Sunday, October 9, 2016

Aoife O'Donovan Fiddle Camp

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Aoife O'Donovan Fiddle Camp


Welcome to the 2016 event of the Minnesota music season;
El Rancho Manana was booked, but not Duluth. The reason
for all the excitement, not seen before here or since is,
Annual Aoife O'Donovan Fiddle Camp is about to commence.


Friday night was set aside for a staged contest for locals,
A talent contest of sorts, to showcase pickers with vocals.
Several bands shone like new money, but still did not win.
The St. Louis County crowd stuffed the ballots once again.


Bertram Haversham and the Bayfront Ramblers took the vote;
with no consolation for second place, that's all she wrote.
For their efforts, the boys will take the stage, authorized
to perform a tune alongside Aoife. Won't she be surprised?


She arrived Friday night, no one knew she was in proximity,
their rented tour bus affording her a measure of anonymity.
Her entourage, Steve, Anthony, and Carl, driver of the bus,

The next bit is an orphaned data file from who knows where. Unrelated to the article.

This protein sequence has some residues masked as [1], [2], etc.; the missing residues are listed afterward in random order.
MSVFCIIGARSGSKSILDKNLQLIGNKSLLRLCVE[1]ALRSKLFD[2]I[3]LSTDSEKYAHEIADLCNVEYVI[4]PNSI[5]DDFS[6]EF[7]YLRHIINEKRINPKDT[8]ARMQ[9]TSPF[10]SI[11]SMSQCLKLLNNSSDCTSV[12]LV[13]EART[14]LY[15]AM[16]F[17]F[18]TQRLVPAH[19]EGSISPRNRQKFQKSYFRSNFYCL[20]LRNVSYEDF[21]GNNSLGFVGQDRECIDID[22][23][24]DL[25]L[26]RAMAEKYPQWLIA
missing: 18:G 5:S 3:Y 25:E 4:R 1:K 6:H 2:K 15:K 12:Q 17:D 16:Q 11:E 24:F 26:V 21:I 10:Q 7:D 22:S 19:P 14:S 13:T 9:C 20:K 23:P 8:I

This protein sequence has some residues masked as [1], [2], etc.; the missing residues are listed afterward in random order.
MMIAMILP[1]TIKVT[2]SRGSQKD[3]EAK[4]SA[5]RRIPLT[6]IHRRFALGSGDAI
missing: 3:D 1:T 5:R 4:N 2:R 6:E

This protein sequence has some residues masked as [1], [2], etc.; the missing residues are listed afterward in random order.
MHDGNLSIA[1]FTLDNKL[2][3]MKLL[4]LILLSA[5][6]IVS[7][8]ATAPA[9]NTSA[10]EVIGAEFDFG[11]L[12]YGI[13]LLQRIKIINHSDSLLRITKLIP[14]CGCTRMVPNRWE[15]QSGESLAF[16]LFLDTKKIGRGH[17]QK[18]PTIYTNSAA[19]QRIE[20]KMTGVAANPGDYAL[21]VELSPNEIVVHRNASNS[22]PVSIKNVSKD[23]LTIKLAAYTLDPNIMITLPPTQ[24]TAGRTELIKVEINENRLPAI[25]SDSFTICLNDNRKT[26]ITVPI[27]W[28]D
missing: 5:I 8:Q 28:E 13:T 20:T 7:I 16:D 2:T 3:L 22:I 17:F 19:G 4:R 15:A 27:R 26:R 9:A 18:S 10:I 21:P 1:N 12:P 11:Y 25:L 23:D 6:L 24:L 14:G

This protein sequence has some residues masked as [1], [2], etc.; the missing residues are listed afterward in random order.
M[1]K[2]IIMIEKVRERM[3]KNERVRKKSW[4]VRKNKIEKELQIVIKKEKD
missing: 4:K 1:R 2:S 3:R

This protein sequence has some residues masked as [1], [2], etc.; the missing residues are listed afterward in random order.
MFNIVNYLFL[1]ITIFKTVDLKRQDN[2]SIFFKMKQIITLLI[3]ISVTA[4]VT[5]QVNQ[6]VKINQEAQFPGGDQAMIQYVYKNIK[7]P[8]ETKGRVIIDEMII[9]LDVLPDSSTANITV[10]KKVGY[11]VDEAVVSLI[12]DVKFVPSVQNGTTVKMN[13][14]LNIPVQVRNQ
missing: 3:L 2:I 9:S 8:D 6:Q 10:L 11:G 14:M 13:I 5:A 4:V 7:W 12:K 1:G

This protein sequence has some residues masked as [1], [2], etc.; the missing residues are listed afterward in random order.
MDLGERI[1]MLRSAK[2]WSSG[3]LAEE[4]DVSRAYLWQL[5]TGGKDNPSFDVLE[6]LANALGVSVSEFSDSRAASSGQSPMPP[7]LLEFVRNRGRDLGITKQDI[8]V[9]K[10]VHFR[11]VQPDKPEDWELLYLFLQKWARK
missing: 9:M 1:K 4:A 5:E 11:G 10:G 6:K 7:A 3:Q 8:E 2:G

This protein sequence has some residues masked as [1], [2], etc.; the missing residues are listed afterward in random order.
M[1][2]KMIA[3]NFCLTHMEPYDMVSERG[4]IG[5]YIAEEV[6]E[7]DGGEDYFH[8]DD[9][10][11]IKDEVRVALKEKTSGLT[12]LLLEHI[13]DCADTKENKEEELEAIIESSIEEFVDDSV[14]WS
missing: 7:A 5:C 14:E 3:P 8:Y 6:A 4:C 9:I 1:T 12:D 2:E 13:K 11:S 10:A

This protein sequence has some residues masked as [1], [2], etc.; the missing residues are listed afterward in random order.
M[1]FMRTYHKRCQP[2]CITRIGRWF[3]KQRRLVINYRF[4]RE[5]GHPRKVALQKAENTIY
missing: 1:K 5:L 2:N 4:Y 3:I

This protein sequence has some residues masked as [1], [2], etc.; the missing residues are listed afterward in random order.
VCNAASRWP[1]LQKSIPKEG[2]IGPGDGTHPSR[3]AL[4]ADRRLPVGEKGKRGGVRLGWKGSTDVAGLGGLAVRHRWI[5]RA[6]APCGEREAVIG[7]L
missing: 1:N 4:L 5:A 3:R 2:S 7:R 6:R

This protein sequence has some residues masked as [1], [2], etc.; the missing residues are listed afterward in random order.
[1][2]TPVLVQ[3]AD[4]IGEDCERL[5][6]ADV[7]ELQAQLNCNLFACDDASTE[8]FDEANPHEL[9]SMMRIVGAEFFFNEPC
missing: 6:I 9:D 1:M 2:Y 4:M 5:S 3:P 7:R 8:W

step out, wearing tee shirts proclaiming, "She's With Us."


Saturday morning workshops start promptly at nine, or ten.
Anthony's tutorial on playing mandola is the first to begin.
At another tent, Steve instructs students on Celtic Drums,
Aoife nods in approval, silently rendering Gaelic hums...


At high noon, she takes the stage, fielding random queries.
No question is repeated, until well into the third series,
She explains, moonshine does not come from a crooked still.
Aoife fills in anecdotes of her ride on the music treadmill.


This is the first festival season that she has done solos,
so cannot defer quiz models designed for Thile or Jarosz,
but she is a master of spinning toward her own expertise.
When it comes to song suggestions, "Try a few of these..."


So as to not interrupt, notes are placed at edge of stage.
"Why don't you play a Martin? When did you quit The Rage?"
"Do you know Rabbit in a Log?" (Seems someone is dyslexic.)
"How do you play your guitar so clean without using a pick?"


The game of twenty-plus questions is scattered yet seamless;
most she knows the answers, the rest she hazards a guess.
Shy and unassuming, this girl to the patrons, comes alive,
closing, to their mutual chagrin, "See you back at five!"


After the session, the group leisurely strolls the grounds,